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Local Author - Against The Machine: Manifesto, by Brian Van Norman


Reading + Entertainment

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Meghan, Queen's Square | September 1, 2021

With the community emerging from lockdown again, this is a perfect time to catch up with writers who’ve been busy working on new stories throughout the pandemic. Local author Brian Van Norman, for instance, will be launching the second installment in his Against the Machine trilogy with publisher Guernica Editions.

While Van Norman’s first novel in the series, Luddites, focussed on conflicts happening in early 19th century England, the second book, Manifesto offers up drama and thrills happening much closer to home: modern-day Waterloo Region. Observant readers will spot many familiar landmarks and references in the plot.

I interviewed Van Norman to learn more about Against the Machine: Manifesto, including the local setting and the unique challenges of releasing a book during COVID-19.   

What inspired you to write the Against the Machine trilogy?

“I have always been intrigued by the interface of humans and their inventions, particularly tools and machines.  It seemed to me that each time a machine was created to serve a purpose it supplanted those humans who had previously worked those jobs.  Almost inevitably, however, within a generation the machines had created more work than was lost.  I still wanted to know what happened to the generation who suffered the change as well as those who drew immediate benefit from new technology.”

Why did you choose to set Manifesto specifically in the Kitchener-Waterloo area?

“I set it in Waterloo Region in 2012 because this location is a leading hub of information technology while it was, and still is, a manufacturing town though we can see many former large employers shutting down.”

This book focusses on the conflict between workers, machines and business owners, something that occurred at the beginning of Industrial Revolution and that we are seeing again with increased automation in the Information Age. Would you be able to explain for readers what the Luddites did and how their legacy continues today in neo-Luddism?

“Luddites were cottage workers in the cloth industry who rebelled against the new steam machines which were replacing them.  They accomplished this by gathering in large crowds, forcing entry into the new manufactories and smashing the machines which had supplanted their work.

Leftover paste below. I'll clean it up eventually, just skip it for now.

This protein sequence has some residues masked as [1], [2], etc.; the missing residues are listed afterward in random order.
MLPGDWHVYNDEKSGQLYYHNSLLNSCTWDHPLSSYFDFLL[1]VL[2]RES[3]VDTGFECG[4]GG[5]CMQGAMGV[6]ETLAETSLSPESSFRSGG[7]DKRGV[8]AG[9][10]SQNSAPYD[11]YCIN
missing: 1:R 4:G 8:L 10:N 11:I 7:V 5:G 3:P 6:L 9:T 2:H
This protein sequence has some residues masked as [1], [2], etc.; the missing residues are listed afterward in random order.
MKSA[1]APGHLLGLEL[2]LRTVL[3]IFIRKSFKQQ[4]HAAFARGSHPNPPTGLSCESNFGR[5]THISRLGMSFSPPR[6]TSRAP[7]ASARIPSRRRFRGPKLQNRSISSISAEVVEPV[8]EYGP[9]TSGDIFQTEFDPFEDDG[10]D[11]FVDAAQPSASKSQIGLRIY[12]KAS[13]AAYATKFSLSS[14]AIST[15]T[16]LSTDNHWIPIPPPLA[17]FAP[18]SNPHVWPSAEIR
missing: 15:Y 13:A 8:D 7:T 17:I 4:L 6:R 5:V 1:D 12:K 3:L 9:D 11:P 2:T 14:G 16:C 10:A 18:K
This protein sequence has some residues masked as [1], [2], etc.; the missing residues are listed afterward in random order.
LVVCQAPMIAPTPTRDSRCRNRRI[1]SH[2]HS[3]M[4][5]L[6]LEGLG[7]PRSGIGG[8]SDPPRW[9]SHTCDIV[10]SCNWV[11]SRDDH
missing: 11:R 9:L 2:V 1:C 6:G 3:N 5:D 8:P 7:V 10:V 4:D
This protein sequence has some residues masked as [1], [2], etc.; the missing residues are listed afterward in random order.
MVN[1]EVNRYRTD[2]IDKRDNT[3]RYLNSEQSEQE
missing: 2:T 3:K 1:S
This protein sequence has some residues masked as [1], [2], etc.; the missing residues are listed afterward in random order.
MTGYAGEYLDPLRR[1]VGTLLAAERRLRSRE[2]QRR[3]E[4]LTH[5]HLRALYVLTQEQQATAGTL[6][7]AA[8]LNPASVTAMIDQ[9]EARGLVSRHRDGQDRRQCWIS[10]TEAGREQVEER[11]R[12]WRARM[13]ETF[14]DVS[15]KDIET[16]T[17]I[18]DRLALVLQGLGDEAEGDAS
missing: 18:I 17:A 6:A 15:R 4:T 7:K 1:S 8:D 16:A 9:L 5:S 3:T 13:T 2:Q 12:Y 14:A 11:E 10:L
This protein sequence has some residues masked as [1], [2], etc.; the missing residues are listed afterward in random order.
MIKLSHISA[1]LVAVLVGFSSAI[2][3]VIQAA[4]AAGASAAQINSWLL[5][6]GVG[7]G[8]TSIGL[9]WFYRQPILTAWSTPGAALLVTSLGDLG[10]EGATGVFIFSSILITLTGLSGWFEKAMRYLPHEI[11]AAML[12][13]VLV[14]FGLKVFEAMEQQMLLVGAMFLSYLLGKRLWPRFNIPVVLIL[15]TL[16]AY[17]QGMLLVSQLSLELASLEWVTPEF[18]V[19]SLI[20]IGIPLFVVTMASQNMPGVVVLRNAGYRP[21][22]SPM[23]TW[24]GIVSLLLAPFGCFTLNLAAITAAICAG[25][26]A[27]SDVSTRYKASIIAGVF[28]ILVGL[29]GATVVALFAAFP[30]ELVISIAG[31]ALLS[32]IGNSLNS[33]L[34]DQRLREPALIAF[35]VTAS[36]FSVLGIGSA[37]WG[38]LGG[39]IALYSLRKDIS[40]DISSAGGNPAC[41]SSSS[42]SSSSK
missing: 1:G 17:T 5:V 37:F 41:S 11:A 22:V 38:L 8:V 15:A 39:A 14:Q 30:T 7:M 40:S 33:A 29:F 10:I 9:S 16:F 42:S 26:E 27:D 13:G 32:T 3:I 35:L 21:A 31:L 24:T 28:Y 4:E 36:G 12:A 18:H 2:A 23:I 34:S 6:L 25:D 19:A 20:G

“Their legacy continues among the neo-Luddites of the 20th Century… Neo-Luddism is a philosophy opposing much of modern technology.

“We even have some ‘Luddites’ in Waterloo Region… old order Mennonites who live rurally without employing modern technology.”

There are many different perspectives on technology in this novel. These range from the factory worker, Mel Buckworth, who has suffered and feels left behind thanks to technological change, to that of Stanley Best, who is a computer science genius and often seems more comfortable with algorithms than with people. What character view-of-point was easiest for you to write and which one was most challenging? Why?

“The character of Mel was easier for me because I am closer to his age and I found many people who served as sources for his character, including myself.

“Stanley was, of course, the most difficult.  I am not a genius.  He is.  Yet I didn’t want to create the stereotypical adolescent we see so often in films and television.  The people I met at Waterloo were sophisticated, humble and extremely intelligent.  I was able to draw from many of them to help offer the complexities of Stanley Best.”

What has it been like preparing a novel for publication during COVID-19?

“Well, Luddites [the first novel] was released April 1, 2020 just at the beginning of COVID.  All appearances were cancelled…My publisher, Guernica Editions, did everything in its power to electronically push for an awareness of its existence and push sales as well.  Fortunately, it received superb reviews so that helped quite a bit.

“Now, with people experienced at working from home, use of the internet to advertise, announce and even present evenings of readings in virtual book launches has made things a little easier.  I am hoping, however, to launch the AGAINST THE MACHINE: MANIFESTO live in Waterloo, and visit local area book stores in October.

“I invite everyone to visit my website”

Fascinated by the themes of Against the Machine: Manifesto? Try out this related reading from Idea Exchange collections:

Amusing Ourselves to Death, by Neil Postman.

The Bomb Maker, by Thomas Perry.

Data and Goliath, by Bruce Schneier.